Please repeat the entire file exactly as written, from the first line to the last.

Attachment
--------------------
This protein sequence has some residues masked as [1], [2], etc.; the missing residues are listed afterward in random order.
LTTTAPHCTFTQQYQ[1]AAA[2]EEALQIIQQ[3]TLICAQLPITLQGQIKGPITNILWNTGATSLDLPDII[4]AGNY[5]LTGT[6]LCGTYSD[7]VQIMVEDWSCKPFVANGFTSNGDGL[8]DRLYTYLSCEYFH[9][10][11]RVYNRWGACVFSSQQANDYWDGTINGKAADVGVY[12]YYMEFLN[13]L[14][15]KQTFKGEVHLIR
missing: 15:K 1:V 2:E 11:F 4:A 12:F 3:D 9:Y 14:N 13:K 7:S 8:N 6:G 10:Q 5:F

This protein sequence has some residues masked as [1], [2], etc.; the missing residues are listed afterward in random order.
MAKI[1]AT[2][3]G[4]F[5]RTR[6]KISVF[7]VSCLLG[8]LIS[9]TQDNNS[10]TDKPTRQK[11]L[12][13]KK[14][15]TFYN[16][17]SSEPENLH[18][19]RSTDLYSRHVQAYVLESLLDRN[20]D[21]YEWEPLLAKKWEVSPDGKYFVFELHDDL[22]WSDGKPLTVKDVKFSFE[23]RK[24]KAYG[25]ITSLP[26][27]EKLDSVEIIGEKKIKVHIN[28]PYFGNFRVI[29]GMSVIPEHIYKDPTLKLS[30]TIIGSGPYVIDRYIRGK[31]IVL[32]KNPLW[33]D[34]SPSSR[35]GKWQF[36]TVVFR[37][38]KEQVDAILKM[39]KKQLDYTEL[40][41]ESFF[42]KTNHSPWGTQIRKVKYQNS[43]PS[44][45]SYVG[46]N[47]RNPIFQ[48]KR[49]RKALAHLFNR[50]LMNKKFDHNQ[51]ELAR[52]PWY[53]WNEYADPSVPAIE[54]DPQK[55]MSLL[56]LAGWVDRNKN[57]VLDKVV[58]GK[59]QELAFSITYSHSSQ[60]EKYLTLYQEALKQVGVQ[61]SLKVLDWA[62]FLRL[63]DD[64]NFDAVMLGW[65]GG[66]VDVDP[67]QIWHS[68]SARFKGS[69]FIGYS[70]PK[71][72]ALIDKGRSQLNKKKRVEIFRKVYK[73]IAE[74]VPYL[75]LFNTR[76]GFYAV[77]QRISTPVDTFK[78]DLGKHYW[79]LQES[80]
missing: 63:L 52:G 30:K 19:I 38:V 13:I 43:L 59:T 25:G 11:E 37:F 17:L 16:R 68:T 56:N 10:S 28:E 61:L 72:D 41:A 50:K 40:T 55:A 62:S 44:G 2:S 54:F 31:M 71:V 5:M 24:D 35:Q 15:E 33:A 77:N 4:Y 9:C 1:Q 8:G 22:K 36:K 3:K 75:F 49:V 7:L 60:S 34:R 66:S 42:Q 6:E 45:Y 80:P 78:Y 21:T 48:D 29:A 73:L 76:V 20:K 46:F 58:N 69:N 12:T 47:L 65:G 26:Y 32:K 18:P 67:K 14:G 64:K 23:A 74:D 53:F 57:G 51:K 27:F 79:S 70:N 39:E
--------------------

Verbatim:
This protein sequence has some residues masked as [1], [2], etc.; the missing residues are listed afterward in random order.
LTTTAPHCTFTQQYQ[1]AAA[2]EEALQIIQQ[3]TLICAQLPITLQGQIKGPITNILWNTGATSLDLPDII[4]AGNY[5]LTGT[6]LCGTYSD[7]VQIMVEDWSCKPFVANGFTSNGDGL[8]DRLYTYLSCEYFH[9][10][11]RVYNRWGACVFSSQQANDYWDGTINGKAADVGVY[12]YYMEFLN[13]L[14][15]KQTFKGEVHLIR
missing: 15:K 1:V 2:E 11:F 4:A 12:F 3:D 9:Y 14:N 13:K 7:S 8:N 6:G 10:Q 5:F

This protein sequence has some residues masked as [1], [2], etc.; the missing residues are listed afterward in random order.
MAKI[1]AT[2][3]G[4]F[5]RTR[6]KISVF[7]VSCLLG[8]LIS[9]TQDNNS[10]TDKPTRQK[11]L[12][13]KK[14][15]TFYN[16][17]SSEPENLH[18][19]RSTDLYSRHVQAYVLESLLDRN[20]D[21]YEWEPLLAKKWEVSPDGKYFVFELHDDL[22]WSDGKPLTVKDVKFSFE[23]RK[24]KAYG[25]ITSLP[26][27]EKLDSVEIIGEKKIKVHIN[28]PYFGNFRVI[29]GMSVIPEHIYKDPTLKLS[30]TIIGSGPYVIDRYIRGK[31]IVL[32]KNPLW[33]D[34]SPSSR[35]GKWQF[36]TVVFR[37][38]KEQVDAILKM[39]KKQLDYTEL[40][41]ESFF[42]KTNHSPWGTQIRKVKYQNS[43]PS[44][45]SYVG[46]N[47]RNPIFQ[48]KR[49]RKALAHLFNR[50]LMNKKFDHNQ[51]ELAR[52]PWY[53]WNEYADPSVPAIE[54]DPQK[55]MSLL[56]LAGWVDRNKN[57]VLDKVV[58]GK[59]QELAFSITYSHSSQ[60]EKYLTLYQEALKQVGVQ[61]SLKVLDWA[62]FLRL[63]DD[64]NFDAVMLGW[65]GG[66]VDVDP[67]QIWHS[68]SARFKGS[69]FIGYS[70]PK[71][72]ALIDKGRSQLNKKKRVEIFRKVYK[73]IAE[74]VPYL[75]LFNTR[76]GFYAV[77]QRISTPVDTFK[78]DLGKHYW[79]LQES[80]
missing: 63:L 52:G 30:K 19:I 38:V 13:I 43:L 59:T 25:G 11:E 37:F 17:L 16:R 68:T 56:N 10:S 28:E 61:L 72:D 41:A 50:K 40:T 55:A 62:S 44:G 2:S 54:F 31:M 71:V 5:M 24:D 35:Q 15:E 33:A 77:N 4:Y 9:C 1:Q 8:G 22:K 36:K 3:K 75:F 49:V 7:L 60:S 34:R 66:S 42:Q 6:E 45:Y 80:P 78:Y 21:T 48:D 29:A 73:L 76:V 20:K 46:F 58:N 69:N 12:T 47:L 65:G 26:Y 32:K 18:P 67:K 14:G 64:K 23:A 74:D 53:F 57:G 51:K 27:F 79:S 70:N 39:E